Posted by: uss017 | November 14, 2007

Some musings on Asma Sherazi’s Parliament Gallery

Today I saw a programme on ARY hosted by Asma Sherazi entitled “Parliament Gallery”, which discusses the political situation of Pakistan with a few invited panellists. The issue being discussed in today’s programme was the imposition of emergency in Pakistan, which comes as no surprise.

Unfortunately, I was unable to view the first half of the programme, as a result of which I missed the name of one of the panellists. The following were invited:

    A PPPP member (I couldn’t find out his name);
    MMA member (Liaqat Baloch);
    AAJ TV journalist/reporter (Mushtaq Minhas);
    A PML-Q member (one Mr. Mir);

I find Asma Sherazi somewhat annoying due to her constant use of sarcasm, which has substantially increased over the past week for obvious reasons. Both Sherazi and Minhas argued and stated numerous times that the media was fair and balanced and was doing its job just fine. I find this ironic given they were making such statements on a programme on which there was only one individual representing the government’s point of view, facing four opponents (Sherazi included). I leave it up to you to judge how ‘balanced’ this scenario is. Sherazi even had the audacity to later demonstrate her ‘balance’ by claiming that she always invited government officials on her programmes. She is right. But the part that usually one government official is facing two, three, and four opponents on her programmes (and others) and is surrounded by them, simply escaped her.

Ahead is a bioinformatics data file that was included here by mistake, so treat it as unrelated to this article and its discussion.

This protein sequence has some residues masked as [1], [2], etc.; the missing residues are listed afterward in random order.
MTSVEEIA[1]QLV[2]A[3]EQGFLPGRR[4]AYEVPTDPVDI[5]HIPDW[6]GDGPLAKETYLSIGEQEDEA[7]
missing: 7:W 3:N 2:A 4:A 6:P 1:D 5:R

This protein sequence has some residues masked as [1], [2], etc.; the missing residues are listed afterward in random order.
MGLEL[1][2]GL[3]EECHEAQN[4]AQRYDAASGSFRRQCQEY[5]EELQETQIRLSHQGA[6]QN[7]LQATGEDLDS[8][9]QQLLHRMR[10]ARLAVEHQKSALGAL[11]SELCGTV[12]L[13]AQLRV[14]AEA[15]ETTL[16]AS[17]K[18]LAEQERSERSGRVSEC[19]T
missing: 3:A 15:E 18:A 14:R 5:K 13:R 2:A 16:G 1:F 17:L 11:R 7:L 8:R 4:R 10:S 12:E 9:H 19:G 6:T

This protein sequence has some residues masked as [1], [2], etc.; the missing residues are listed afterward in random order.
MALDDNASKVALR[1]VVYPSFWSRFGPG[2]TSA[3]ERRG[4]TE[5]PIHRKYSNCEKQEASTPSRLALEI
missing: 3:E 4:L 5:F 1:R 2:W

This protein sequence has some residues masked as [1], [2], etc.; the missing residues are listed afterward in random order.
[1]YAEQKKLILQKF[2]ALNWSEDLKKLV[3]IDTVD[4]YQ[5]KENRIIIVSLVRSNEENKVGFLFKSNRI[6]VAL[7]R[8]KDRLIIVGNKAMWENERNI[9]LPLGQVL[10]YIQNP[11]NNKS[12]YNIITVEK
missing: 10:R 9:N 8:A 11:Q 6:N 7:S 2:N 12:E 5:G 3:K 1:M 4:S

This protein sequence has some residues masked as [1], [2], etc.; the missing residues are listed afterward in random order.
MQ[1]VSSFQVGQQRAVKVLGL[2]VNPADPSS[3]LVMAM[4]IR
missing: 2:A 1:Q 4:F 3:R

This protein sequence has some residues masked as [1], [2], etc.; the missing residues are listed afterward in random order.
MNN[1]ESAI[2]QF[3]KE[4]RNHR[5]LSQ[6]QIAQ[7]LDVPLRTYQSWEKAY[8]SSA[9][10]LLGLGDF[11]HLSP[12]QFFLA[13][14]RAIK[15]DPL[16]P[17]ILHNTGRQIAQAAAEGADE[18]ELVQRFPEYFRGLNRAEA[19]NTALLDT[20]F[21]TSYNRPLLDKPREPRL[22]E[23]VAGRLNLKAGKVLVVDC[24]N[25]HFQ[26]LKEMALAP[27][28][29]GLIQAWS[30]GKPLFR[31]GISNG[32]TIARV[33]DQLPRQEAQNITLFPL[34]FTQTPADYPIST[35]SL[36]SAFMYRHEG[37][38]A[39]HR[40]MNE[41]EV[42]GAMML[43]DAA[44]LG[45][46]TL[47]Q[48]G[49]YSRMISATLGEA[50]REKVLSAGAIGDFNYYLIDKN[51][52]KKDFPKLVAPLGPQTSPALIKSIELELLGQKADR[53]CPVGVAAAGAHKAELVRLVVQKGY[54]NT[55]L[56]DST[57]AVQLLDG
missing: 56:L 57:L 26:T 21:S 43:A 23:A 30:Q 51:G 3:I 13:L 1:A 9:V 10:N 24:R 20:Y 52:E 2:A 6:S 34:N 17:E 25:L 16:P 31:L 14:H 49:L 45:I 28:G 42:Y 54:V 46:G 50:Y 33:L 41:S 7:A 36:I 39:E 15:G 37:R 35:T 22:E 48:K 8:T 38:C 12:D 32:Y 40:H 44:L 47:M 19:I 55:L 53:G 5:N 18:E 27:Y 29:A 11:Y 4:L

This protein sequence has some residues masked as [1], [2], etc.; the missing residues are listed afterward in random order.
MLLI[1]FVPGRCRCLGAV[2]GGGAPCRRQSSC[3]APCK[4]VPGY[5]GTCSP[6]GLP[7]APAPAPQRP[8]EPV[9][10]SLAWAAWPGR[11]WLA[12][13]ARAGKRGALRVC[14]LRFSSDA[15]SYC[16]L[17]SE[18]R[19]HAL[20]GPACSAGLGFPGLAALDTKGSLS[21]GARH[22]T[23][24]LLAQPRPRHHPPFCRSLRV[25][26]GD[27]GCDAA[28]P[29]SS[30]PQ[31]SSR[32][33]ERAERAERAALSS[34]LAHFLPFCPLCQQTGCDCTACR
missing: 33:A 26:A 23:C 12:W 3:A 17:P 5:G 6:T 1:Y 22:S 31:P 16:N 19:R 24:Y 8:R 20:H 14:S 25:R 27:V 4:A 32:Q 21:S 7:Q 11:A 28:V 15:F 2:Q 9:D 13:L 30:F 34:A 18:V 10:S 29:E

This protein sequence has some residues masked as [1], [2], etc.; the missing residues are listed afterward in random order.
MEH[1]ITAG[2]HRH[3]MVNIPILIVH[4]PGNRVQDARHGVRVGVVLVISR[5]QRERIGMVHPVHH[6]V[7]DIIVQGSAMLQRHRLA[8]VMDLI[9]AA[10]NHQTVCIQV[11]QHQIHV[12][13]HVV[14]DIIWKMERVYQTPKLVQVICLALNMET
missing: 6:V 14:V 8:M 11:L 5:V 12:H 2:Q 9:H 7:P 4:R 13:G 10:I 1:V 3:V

I’ll touch upon two issues raised ad nauseum in this programme which I found to be questionable and wanting.

1. Sherazi (and Baloch) asserted a number of times that the government had cracked down upon channels such as GEO and ARY because they did not desire them to tell the truth. I find this claim problematic. Sherazi needs to prove to us that she has the ability to enter the mind of all government officials whereby she ascertained that the ‘real’ reason behind the crackdown was “they did not want the channels to tell the truth” (I am just paraphrasing here). Obviously, Sherazi cannot accomplish this task. She is merely presenting her personal feeling, suspicion, wish and desire as if it was a fact which could be objectively observed by all. It is also possible that the government decided to take action against Sherazi’s channel simply for the reasons they clearly stipulated: that disinformation and propaganda was being spewed by these channels; they were attempting to create mayhem in Pakistan by inciting the masses; that they allowed the proliferation of abuse; they played a negative role in reporting on terrorism etc. At most, one could argue that even though the government sincerely believes in the validity of these charges and decided to act against certain channels for these reasons, they were mistaken for such and such reasons by pointing out possible weaknesses in the government’s proffered reasons. This approach is perfectly fine. But to claim that a certain action was taken “because of such and such reasons” – when this supposed ‘reason’ has never been claimed and implied by the action taker – is just an exercise of imagination: ‘reading’ into one’s mind to unearth the un-stated ‘real’ and ‘actual’ reasons behind a certain action.